Edward Carey I still love you but we're going to go "on a break" for now. That does include your new children's book and your wife's stuff, too, in case it's too similar.
Nov 06, 2008 Lara rated it it was amazing  ·  review of another edition
Shelves: adult-fiction
Oh Edward Carey, how I love your books. Your prose is so beautifully wrought. Your characters are so deliciously eccentric and tragic.

I love how the offhandedly mentioned characters make their eventual reappearance as integral plot-movers. The travelogue conceit could, under a less masterful pen, seem gimmicky, but here, it is charming.
Ann Bjerregaard
Jan 11, 2016 Ann Bjerregaard rated it really liked it  ·  review of another edition
I find it hard to grade this book. It's not the kind of book I would normally read, but it took me in, in a strange way. It was at once weird and magical and tragic, but also somehow a little heart warming in its quaintness - both in the sometimes comical, strangely central European English, but also in its loving descriptions of the fictional Entralla, which becomes hauntingly real.
Mar 13, 2011 Margaret rated it really liked it
Recommended to Margaret by: Allison
Quirky, quaint, and endearing. If you've ever had a sister, or really liked playing with modeling clay when you were little, or wanted to get a map of the world tattooed all over your body, you should read this book.
Aug 31, 2016 Fillia rated it really liked it  ·  review of another edition
I haven't read any book written by Edward Carey, and I was totally amused by his imagination on Alva & Irva. On this book, identical twin sisters help us to see human's curiosity as well as fears which are inseparable.
Sarah C
Feb 08, 2014 Sarah C rated it it was amazing
This was excellent. Sad and quirky - so much so that it's too fantastic to be real and yet feels so tangible. I highly recommend.
May 22, 2017 Carolyn rated it really liked it  ·  review of another edition
Shelves: a-good-one-yes
Told in a way that seems semi experimental, yet believable and clear. The prose style is interesting and Alva as a character was great. At times though I found myself drifting as I read. Whether it was the books slow pace or all my daily life crap distracting me I'm not certain. Still at times this was a good book.
I'm really not sure what I thought about this book. Its framing was pretty interesting - and the way it reveals its major plot points well before they occur were quite beautiful. The photographs of the miniature buildings in plasticine were a wonderful addition to the narrative through out.

There were several elements in this book that should have made me absolutely love it - and I'm having a hard time articulating why I wasn't totally sold on this book. Carey's prose, through out, is elegant an
Dec 24, 2015 neb. rated it really liked it  ·  review of another edition
Shelves: underrated
Bu kitabı ya da yazarını daha önce duymamakla birlikte açıkçası Nadir kitap tan bedava kargo olayından yararlanmak için sipariş etmiştim. Bitirdikten sonra rahatlıkla diyebilirim ki random aldığım kitaplar arasında en hoşuma gidenlerden birisi oldu. Artık basımı yapılmıyor muş. Aslında üzücü bu. Kitap hakkında bir şeyler demem gerekirse; (az biraz spoiler içerir)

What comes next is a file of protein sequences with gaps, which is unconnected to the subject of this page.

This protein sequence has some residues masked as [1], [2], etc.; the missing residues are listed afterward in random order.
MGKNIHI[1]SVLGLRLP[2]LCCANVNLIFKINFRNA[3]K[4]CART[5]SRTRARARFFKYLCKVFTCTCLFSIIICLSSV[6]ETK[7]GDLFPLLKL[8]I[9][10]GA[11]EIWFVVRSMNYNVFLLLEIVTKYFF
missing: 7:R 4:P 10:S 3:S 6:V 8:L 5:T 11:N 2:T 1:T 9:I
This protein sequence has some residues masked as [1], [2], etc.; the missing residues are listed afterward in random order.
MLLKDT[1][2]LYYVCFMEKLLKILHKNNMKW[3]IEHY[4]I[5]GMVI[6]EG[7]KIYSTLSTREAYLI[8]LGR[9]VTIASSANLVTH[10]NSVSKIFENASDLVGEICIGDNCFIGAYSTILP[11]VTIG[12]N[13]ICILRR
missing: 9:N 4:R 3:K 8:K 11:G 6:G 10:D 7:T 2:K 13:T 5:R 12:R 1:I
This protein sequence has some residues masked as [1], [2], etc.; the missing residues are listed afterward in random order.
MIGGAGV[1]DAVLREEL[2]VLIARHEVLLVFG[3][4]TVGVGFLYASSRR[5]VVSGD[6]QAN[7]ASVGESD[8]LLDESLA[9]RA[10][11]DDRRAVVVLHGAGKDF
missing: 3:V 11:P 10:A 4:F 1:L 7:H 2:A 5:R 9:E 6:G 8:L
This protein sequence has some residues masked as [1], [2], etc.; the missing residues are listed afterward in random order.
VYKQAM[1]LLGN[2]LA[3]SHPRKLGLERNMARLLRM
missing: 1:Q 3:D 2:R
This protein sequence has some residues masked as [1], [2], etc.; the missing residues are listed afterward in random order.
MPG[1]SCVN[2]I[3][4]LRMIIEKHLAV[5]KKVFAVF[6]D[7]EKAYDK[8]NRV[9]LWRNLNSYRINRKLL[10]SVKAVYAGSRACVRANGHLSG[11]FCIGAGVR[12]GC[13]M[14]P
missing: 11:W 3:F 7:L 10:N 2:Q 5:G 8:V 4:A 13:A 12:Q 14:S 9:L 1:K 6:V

Pul koleksiyonu tutkunu, ince uzun çelimsiz silik bir karakter ve sonrasında tahta bir tabure olan bir baba, gönlünü hiç de tasvip edil
Nov 01, 2009 Lotus rated it it was amazing  ·  review of another edition
Loved this book, very easy to read {I read it in a single day}and very enjoyable. Indeed a very strange and unusual book though that left me with a craving for placticine. And yes, I did go out and buy some !! I enjoyed that that the book was not complicated with loads of details or descriptions {although there are the bits written like a travel book which are descriptive but they tend to be rather quirky also}, this book was like a breath of fresh air of simplicity even though the characters ar ...more
Joshua Tree
Jan 27, 2015 Joshua Tree rated it really liked it  ·  review of another edition
Shelves: magical-realism
It's been a few years, but I remember being quite mesmerized by this book. It's the perfect degree of magical realism...crazy stuff happens, but always as a result of the characters' actions, never as a plot gimmick. And I think everyone could see a bit of themselves in both the extremes of Alva and Irva.
Lauren Albert
Nov 04, 2016 Lauren Albert rated it really liked it  ·  review of another edition
Shelves: fiction
This review has been hidden because it contains spoilers. To view it, click here.
Feb 24, 2011 RUSA CODES rated it it was amazing  ·  review of another edition
This was one of the 2004 RUSA Notable Books winners. For the complete list, go to
Nov 29, 2010 Tanner rated it it was amazing  ·  review of another edition
One of my favorite book. A commentary on how we often let our personal connections and relationships stand in way of our dreams.
Mar 22, 2012 Jessica rated it really liked it  ·  review of another edition
Ruthlessly haunting. Completely worth the emotional strain of getting through it. Beautiful and tragic, real and at the same time fantastic.
Jun 22, 2015 Ruta rated it really liked it  ·  review of another edition
An imaginative reworking of the myth of Romulus and Remus. And a masterly way of playing poker with the readers in Vilnius!
Brian rated it liked it
Jan 03, 2011
Matt rated it liked it
Aug 04, 2011
Ömür rated it really liked it
Aug 13, 2012
Amy Maddess
Amy Maddess rated it it was ok
Aug 25, 2016
Bradley rated it really liked it
Aug 28, 2008
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Edward Carey is a writer and illustrator who was born in North Walsham, Norfolk, England, during an April snowstorm. Like his father and his grandfather, both officers in the Royal Navy, he attended Pangbourne Nautical College, where the closest he came to following his family calling was playing Captain Andy in the school’s production of Showboat. Afterwards he joined the National Youth Theatre a ...more